Regular readers will remember the celebration of my late Uncle Sam’s life.
On the occasion of the one-year anniversary of his passing I took the weekend to go and visit my cousins, who are more like a brother and four sisters to me.
In the intervening year the farm has changed hands and now belongs to a non-resident who plans to use it for hunting. The middle of Mississippi is blessed with large herds of wild deer, and thus attracts hunters from a multi-state area.
This was my first trip back to the farm since Uncle Sam’s passing. With no one around I was able to just visit at my leisure and let the memories flow. My aunt and uncle’s house and my grandparents’ house were locked, but the grounds were accessible and I was free to wander around.
Everything looked just the same upon my arrival, and Uncle Sam could have greeted me at the door, if I hadn’t known better. There was the handicapped-person ramp my cousin Fred built, the handrail I put on the front steps when my Aunt Polly was still alive, and the old TV antenna I’d moved from my grandparents’ house years ago.
Around back, the steps I’d made of cypress were still there. Uncle Sam complained because I made them so wide, but the boards were already that length, and the cutoffs would have been too short to be useful. So, I told my uncle, “I made them that way so you would have plenty of room to put on your boots.”
“Well, alright,” was his gruff reply. Many, many times thereafter I saw him enjoy the space as he laced up his footwear.
Turning around I could see the old “smokehouse.” As a child, I was always perplexed about why we called it a smokehouse. We never smoked anything in there. In fact, as an adult I’m still not sure, but it was in the position one would normally place a smokehouse.
On your right was where the washing machine, dryer and deep freeze resided. It was always dark in there and I lived in fear that a snake would get me if I lingered.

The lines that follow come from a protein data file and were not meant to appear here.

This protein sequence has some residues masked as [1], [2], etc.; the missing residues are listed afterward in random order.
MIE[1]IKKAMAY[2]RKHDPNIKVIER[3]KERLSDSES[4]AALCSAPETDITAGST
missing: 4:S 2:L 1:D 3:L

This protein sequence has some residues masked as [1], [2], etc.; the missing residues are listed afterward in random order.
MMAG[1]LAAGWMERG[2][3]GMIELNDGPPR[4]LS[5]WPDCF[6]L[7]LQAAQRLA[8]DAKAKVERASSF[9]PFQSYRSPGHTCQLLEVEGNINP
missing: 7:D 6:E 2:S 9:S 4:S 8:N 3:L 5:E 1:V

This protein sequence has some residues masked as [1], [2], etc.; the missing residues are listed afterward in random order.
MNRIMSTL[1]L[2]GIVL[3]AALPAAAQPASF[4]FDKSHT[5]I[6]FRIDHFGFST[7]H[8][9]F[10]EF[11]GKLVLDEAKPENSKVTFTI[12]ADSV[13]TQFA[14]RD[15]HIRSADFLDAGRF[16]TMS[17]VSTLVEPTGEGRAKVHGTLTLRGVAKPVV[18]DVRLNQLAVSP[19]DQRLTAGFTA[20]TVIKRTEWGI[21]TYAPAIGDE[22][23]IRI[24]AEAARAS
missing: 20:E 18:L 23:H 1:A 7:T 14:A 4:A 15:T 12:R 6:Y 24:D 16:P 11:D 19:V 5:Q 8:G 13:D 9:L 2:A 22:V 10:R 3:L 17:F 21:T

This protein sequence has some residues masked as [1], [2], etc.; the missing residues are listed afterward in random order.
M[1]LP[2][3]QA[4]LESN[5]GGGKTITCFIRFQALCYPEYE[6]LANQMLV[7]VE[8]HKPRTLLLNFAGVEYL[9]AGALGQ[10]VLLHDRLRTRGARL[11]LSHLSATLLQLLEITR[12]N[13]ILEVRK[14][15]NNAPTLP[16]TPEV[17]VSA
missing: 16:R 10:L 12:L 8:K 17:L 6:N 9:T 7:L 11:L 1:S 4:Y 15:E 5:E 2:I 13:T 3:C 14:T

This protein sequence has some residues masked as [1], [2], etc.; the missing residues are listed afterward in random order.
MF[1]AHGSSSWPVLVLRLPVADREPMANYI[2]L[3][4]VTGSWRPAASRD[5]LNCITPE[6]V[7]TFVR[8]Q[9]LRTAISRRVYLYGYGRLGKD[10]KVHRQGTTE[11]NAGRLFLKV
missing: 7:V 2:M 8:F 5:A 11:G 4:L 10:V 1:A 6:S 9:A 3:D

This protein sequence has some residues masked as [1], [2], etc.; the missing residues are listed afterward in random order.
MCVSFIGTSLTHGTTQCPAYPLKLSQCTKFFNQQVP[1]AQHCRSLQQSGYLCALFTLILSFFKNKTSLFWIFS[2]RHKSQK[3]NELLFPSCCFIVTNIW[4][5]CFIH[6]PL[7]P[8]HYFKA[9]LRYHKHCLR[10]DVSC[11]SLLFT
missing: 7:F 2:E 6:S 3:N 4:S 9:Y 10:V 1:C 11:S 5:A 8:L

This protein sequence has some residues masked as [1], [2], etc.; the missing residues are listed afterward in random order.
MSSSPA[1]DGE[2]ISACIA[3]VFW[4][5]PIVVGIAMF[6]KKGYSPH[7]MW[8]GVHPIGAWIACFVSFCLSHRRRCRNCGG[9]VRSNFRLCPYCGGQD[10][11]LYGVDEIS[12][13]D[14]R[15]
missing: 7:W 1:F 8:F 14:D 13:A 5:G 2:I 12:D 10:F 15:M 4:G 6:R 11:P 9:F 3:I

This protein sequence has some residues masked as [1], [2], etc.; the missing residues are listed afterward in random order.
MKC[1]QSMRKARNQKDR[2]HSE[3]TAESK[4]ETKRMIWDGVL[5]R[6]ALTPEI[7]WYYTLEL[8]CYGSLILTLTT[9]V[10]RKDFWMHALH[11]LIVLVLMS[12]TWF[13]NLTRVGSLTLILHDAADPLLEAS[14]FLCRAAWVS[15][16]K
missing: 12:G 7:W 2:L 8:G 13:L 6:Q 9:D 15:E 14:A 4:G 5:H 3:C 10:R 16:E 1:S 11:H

On your left is the door to the world prize. There were tools, chain saws (including Mr. Homelite’s original working model, I think) and shears for cutting shaggy hair from new horses’ manes. There were buckets and buckets of old screws and nails, every one of which required straightening before use. I often heard Uncle Sam say, “I ain’t for wastin’, James.”
I just thought the other side of the smokehouse was scary. At least it had a light! This side was dark and the shelves were deep. The reptilian hiding places were many. Still, it was worth it to come in and plunder, because the prizes were so great.
Ahh, the barn,
a subject for another day, as its memories are too manifold for this already-full space.
See you tomorrow, Dr. Randolph.
No comments yet
Cousin Jim, what a nice tribute to dear Grandpa Sam. There was a lot of love around that place for so many of us. So many memories, so many special places on the land. I have some pictures I’ve been needing to upload, one in particular of your “world prize” room – it’s the last set of photos I was able to take before the land passed hands, so surely everything was so much more organized and less dusty, so many things worn yet polished smooth by many many years of Grandpa’s strong steady hands.
Love, indeed, ruled on the Burrell dairy farm. Thanks for your note, Susie. We miss you living so far away. I had a nice but short visit with your Mom and Dad on this trip. Your mother and I went down memory lane as we looked through Uncle Charles’ Army trunk and through two suitcases with Ma, Pa and Aunt Dena and Aunt Mary’s old clothing. There were some interesting pieces in there that would raise eyebrows on Antiques Roadshow. Love you, too, Jim.
I so enjoyed your visit this weekend in memory of Daddy’s passing one year ago, January 21, 2010. We sat for hours reminiscing all the way back to when we were 4-5 or our earliest memories of the family and farm. Thank you for writing and sharing your memories with eveyone. The Barn…Now I can give you some stories of cold wet frozen cow tails that hit you on the head when you try to put milkers on a cow in January. Or how they kick when horse flies bite while you are washing their udders.
Maybe you should write a guest piece on barn memories! Thanks for your note. I had a great time, too.